HC Deb 07 June 1917 vol 94 cc306-7

asked the Under-Secretary of State for War if he is aware that men who passed fit for general service several months ago, but who are now certified by their doctors to be unfit, are being called up and consequently compelled to give up their situations or close their businesses without further medical examination; and will he give instructions that in such cases medical re-examination shall take place before the men have to give up their situations or close their businesses in order to join their units?


I am not aware of this being the case, but if my hon. Friend will give me some specific instances I will cause inquiries to be made.

148. Mr. JOWETT

asked whether Ernest Parker, of Springwood Cottage, Esholt, near Bradford, who was discharged from the Army medically unfit on 19th April, 1904, and was arrested as a deserter at 5 p.m. on 29th March last, and was handed over the following morning to the military authorities, was at the date of his arrest an excepted person under the Military Service Act, 1916, and the Military Service Act, 1916 (Session 2); and, if so, what action he has taken against the person or persons responsible for his arrest?


I made inquiries in this case, and communicated the result to the hon. Member in a letter which I wrote to him on the 16th May. I pointed out that the recruiting officer at Keighley on four occasions sent notice to Parker that he must produce evidence in support of his claim to be exempted from military service. That evidence he did not produce, and he was accordingly brought before the magistrates as an absentee a fortnight after the date on which he should have reported for service. The Military Service Act, 1916, provides that if a question is raised whether a man is an exception to the Act or not, such question is to be decided on proceedings before a civil Court. The magistrates accordingly held that Parker was not an exception, to the Acts, and they handed him over as an absentee to await military escort. In these circumstances, no action has been taken against the persons responsible for Parker's having been brought before the magistrates for his case to be decided in the manner required under the Acts.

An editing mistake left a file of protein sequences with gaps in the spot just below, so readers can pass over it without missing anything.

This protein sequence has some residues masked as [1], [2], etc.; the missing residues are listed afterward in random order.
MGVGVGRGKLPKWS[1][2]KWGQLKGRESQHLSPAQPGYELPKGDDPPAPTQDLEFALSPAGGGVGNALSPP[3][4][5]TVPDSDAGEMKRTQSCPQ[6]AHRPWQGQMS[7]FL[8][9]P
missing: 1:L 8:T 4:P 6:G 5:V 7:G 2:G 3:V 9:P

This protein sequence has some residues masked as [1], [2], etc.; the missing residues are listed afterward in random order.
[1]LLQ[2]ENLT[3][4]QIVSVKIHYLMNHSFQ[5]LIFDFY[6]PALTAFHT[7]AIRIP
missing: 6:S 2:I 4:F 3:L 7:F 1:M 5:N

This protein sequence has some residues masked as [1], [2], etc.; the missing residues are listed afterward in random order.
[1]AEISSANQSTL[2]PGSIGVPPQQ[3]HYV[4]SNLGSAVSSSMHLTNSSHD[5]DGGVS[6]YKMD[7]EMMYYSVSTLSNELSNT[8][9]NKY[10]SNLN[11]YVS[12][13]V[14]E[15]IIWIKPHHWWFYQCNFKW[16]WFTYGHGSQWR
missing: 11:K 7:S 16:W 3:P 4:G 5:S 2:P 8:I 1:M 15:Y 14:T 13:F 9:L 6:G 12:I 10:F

Is it the case or is it not that this man was illegally arrested; and is it not also the fact that he repeatedly went to the recruiting office and reported the circumstances of the case?


I cannot add anything to the very lengthy answer I have given to-day and the letter that I have written.


In view of the large number of cases which I have submitted of illegal acts on the part of recruiting officers, will the hon. Gentleman have a special inquiry made into the way the Act is being carried out?